There's also this quote from Fringe writer Glen Whitman on why they like to base their plots on biology:
Fringe is a horror show, partly. Creepy and gross is easier with biology and virology, than astrophysics, usually.Update 2: Science Not Fiction has the scoop on the Unlocking Arkham panel.
Update 3: I've embedded video of the Mad Science panel below. There are more recaps linked here.
For those of you willing to brave the crowds at Comic-Con (and lucky enough to have been able to purchase a ticket before they sold out) you might be interested in the Mad Science: Science of Science Fiction panel on Thursday, from 6pm-7pm:
... explore science as a double-edged sword – it's ethically and morally neutral in and of itself, but science depends on who wields it and how. [. . . It will be ] a lively and fun discussion on science used for good vs. evil."
- The moderator is Phil Plait of Bad Astronomy
- Jaime Paglia — co-Executive Producer of Eureka
- Kevin Grazier — Battlestar Galactica and Vituality science advisor. From his bio: "Grazier earned B.S. degrees in Computer Science and Geology from Purdue University, and a B.S. in Physics from Oakland University, as well as M.S. degrees in physics from Purdue and Geophysics and Space Physics from UCLA. He did his Ph.D. in Planetary Physics at UCLA." Grazier currently is a scientist at NASA's Jet Propulsion Laboratory.
- Jane Espenson — major scifi writer/producer: Firefly, Dollhouse, Battlestar Galactica, Star Trek: The Next Generation and many other shows
- Rob Chiappetta and Glenn Whitman — writers for Fringe
- Ricardo Gil da Costa — cognitive neuroscientist at the Salk Institute for Biological Studies and consultant for Fringe
Sounds like it should be interesting and entertaining.
There are a few other events of science in SF interest on the Thursday schedule:
5:30-6:30 The Physics of Hollywood Movies— Join physics instructor Adam Weiner (author of Don't Try This at Home! The Physics of Hollywood Movies) for an interactive presentation employing basic physical principles and a sense of humor in analyzing scenes from favorite Hollywood science fiction, superhero, and action movies, from Iron Man to 2001: A Space Odyssey, and actually learn the physics behind them—both good and bad!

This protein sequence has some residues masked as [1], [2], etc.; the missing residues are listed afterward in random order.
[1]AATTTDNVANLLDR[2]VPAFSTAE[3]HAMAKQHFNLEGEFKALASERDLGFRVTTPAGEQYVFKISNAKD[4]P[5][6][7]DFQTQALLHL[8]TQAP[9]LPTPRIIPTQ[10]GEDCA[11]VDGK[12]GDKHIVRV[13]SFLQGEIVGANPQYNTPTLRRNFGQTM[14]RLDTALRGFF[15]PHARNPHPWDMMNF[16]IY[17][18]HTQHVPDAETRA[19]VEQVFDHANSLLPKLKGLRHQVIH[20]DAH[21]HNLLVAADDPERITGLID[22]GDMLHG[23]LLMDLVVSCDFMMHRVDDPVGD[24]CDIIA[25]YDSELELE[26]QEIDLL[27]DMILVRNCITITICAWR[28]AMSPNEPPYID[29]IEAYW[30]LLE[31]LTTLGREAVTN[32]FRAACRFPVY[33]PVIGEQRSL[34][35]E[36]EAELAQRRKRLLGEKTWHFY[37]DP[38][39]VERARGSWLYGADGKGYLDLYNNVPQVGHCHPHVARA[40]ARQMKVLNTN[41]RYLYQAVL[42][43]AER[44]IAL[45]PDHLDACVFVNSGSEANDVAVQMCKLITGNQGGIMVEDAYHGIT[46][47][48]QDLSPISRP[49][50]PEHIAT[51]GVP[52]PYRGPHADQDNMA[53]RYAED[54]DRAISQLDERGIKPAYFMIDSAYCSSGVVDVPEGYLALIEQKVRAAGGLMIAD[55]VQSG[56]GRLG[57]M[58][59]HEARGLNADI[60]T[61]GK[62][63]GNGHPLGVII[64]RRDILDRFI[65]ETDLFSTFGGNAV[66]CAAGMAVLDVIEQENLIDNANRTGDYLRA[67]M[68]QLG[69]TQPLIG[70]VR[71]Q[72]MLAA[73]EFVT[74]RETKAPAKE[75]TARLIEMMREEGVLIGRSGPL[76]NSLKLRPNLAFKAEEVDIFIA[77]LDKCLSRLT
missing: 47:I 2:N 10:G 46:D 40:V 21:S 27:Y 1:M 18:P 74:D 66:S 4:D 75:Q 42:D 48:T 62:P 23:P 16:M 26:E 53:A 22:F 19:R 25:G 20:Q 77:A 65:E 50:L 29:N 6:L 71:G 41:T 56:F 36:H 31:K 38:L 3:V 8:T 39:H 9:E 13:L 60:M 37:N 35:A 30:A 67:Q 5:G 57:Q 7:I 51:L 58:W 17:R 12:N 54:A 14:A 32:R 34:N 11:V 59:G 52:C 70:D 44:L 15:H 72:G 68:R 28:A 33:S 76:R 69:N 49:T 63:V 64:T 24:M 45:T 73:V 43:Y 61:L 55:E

6:30-7:30 The Anthropology of Star Trek – Daryl Frazetti (Department of Anthropology, Lake Tahoe Community College, where he teaches a course by the same name), Ian Morris (UCSB student), John Stivers, Jacob Hurd, and Kanan Miller (Lake Tahoe Community College students) discuss the anthropological themes in the Star Trek universe. Select themes include such topics as politics, religion, identity, technology, the cultural role of the individual, and the anthropological concept of "race." A brief discussion on the subculture of fandom is also included, along with the cultural impact of Trek. Audience participation is encouraged. This presentation spans the franchise and explores the relationship between Star Trek and society throughout the past four decades.Tags:science fiction, biology, Comic Con
6:30-7:30 Unlocking Arkham: Forensic Psychiatry and Batman's Rogues' Gallery – Arkham Asylum holds some of Gotham City's most disturbed criminals. But do they truly belong there? From the vantage point of a forensic psychiatrist utilizing real-world psychiatric diagnostic criteria, panelists explore the mental disorders of the Dark Knight's Rogues' Gallery, with in-depth analyses of The Joker, Two-Face, Riddler, The Ventriloquist, Mad Hatter, and Mr. Zsasz, among others. Learn as three psychiatrists explain the meaning of such terms as "psychotic," "not guilty by reason of insanity," and "psychopathy." Bring your questions, and join the fun as experts unlock Arkham Asylum and possibly set free some of its "inmates"! Panelists include H. Eric Bender, M.D., University of California, Los Angeles; Praveen Kambam, M.D., University Hospitals/Case Medical Center, Cleveland, Ohio; and Vasilis K. Pozios, M.D., University of Michigan, Ann Arbor.